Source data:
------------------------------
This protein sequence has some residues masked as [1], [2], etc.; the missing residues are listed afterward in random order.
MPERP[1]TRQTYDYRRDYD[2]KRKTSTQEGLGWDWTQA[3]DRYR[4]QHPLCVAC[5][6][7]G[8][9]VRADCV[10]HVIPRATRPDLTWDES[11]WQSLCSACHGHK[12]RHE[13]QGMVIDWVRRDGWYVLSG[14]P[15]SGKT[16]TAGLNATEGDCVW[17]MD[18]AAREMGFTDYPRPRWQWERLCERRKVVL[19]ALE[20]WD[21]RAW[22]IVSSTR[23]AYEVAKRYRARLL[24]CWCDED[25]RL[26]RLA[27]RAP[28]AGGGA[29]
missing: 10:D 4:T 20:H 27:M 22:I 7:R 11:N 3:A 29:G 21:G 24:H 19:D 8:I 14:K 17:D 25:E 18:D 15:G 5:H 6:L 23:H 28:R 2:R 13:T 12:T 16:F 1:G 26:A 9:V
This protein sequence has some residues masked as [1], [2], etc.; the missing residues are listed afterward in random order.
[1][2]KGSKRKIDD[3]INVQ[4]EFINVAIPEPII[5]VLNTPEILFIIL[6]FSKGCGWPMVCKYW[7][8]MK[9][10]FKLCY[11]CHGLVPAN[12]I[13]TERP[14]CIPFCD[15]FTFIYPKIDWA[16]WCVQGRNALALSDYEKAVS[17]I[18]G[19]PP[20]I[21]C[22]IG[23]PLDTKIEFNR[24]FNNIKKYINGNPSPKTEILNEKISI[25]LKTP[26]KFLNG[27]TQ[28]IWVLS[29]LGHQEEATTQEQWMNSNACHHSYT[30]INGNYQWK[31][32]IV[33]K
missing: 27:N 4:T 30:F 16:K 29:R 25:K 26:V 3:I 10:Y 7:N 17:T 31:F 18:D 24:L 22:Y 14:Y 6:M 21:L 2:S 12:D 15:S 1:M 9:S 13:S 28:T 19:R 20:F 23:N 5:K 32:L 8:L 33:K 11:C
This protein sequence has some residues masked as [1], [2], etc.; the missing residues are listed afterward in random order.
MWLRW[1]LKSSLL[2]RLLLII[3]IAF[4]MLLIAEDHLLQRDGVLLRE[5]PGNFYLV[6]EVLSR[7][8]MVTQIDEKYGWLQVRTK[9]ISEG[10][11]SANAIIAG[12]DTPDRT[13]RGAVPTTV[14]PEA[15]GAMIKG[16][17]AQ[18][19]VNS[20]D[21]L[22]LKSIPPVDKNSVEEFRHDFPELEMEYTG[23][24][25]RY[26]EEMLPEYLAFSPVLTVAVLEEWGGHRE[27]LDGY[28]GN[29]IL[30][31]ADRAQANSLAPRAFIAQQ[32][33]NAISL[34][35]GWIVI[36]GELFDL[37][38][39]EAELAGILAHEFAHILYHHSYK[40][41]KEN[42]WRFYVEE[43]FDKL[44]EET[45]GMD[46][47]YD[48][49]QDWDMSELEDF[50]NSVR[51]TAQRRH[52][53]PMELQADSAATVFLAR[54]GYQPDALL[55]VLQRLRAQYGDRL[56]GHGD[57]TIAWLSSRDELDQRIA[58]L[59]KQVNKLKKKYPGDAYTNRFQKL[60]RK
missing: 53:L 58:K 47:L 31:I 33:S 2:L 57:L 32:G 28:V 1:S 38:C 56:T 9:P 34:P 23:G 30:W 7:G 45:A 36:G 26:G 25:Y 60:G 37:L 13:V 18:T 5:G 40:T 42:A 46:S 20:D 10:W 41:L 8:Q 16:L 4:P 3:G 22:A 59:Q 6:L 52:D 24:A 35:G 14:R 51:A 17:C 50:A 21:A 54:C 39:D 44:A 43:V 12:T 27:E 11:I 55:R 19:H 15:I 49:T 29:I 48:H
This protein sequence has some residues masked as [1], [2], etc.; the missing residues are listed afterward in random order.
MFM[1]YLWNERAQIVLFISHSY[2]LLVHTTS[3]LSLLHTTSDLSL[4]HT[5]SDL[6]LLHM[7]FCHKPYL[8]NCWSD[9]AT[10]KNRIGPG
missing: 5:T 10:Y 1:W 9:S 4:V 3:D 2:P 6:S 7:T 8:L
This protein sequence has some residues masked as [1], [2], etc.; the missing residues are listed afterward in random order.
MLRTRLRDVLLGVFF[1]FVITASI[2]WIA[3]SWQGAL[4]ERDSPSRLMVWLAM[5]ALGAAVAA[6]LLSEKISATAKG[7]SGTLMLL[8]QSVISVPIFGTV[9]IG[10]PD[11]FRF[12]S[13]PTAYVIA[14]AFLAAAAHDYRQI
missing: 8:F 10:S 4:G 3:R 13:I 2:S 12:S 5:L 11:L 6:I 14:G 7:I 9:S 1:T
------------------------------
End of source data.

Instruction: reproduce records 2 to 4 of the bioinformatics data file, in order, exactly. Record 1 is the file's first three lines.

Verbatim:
This protein sequence has some residues masked as [1], [2], etc.; the missing residues are listed afterward in random order.
[1][2]KGSKRKIDD[3]INVQ[4]EFINVAIPEPII[5]VLNTPEILFIIL[6]FSKGCGWPMVCKYW[7][8]MK[9][10]FKLCY[11]CHGLVPAN[12]I[13]TERP[14]CIPFCD[15]FTFIYPKIDWA[16]WCVQGRNALALSDYEKAVS[17]I[18]G[19]PP[20]I[21]C[22]IG[23]PLDTKIEFNR[24]FNNIKKYINGNPSPKTEILNEKISI[25]LKTP[26]KFLNG[27]TQ[28]IWVLS[29]LGHQEEATTQEQWMNSNACHHSYT[30]INGNYQWK[31][32]IV[33]K
missing: 27:N 4:T 30:F 16:K 29:R 25:K 26:V 3:I 10:Y 7:N 17:T 31:F 18:D 24:L 22:Y 14:Y 6:M 21:L 2:S 12:D 15:S 1:M 9:S 13:S 28:T 19:R 20:F 23:N 5:K 32:L 8:L 33:K 11:C
This protein sequence has some residues masked as [1], [2], etc.; the missing residues are listed afterward in random order.
MWLRW[1]LKSSLL[2]RLLLII[3]IAF[4]MLLIAEDHLLQRDGVLLRE[5]PGNFYLV[6]EVLSR[7][8]MVTQIDEKYGWLQVRTK[9]ISEG[10][11]SANAIIAG[12]DTPDRT[13]RGAVPTTV[14]PEA[15]GAMIKG[16][17]AQ[18][19]VNS[20]D[21]L[22]LKSIPPVDKNSVEEFRHDFPELEMEYTG[23][24][25]RY[26]EEMLPEYLAFSPVLTVAVLEEWGGHRE[27]LDGY[28]GN[29]IL[30][31]ADRAQANSLAPRAFIAQQ[32][33]NAISL[34][35]GWIVI[36]GELFDL[37][38][39]EAELAGILAHEFAHILYHHSYK[40][41]KEN[42]WRFYVEE[43]FDKL[44]EET[45]GMD[46][47]YD[48][49]QDWDMSELEDF[50]NSVR[51]TAQRRH[52][53]PMELQADSAATVFLAR[54]GYQPDALL[55]VLQRLRAQYGDRL[56]GHGD[57]TIAWLSSRDELDQRIA[58]L[59]KQVNKLKKKYPGDAYTNRFQKL[60]RK
missing: 53:L 58:K 47:L 31:I 33:S 2:L 57:L 32:G 28:V 1:S 38:C 56:T 9:P 34:P 23:G 30:W 7:G 45:A 36:G 26:G 25:Y 60:G 37:L 13:V 18:T 5:G 40:T 42:A 46:S 20:D 10:W 41:L 8:Q 16:L 4:P 3:G 22:A 59:Q 6:L 52:D 24:A 35:G 14:R 51:A 17:C 50:A 21:A 54:C 39:D 44:A 43:V 12:T 27:E 11:I 55:R 19:H 15:I 49:T 29:I 48:H
This protein sequence has some residues masked as [1], [2], etc.; the missing residues are listed afterward in random order.
MFM[1]YLWNERAQIVLFISHSY[2]LLVHTTS[3]LSLLHTTSDLSL[4]HT[5]SDL[6]LLHM[7]FCHKPYL[8]NCWSD[9]AT[10]KNRIGPG
missing: 5:T 10:Y 1:W 9:S 4:V 3:D 2:P 6:S 7:T 8:L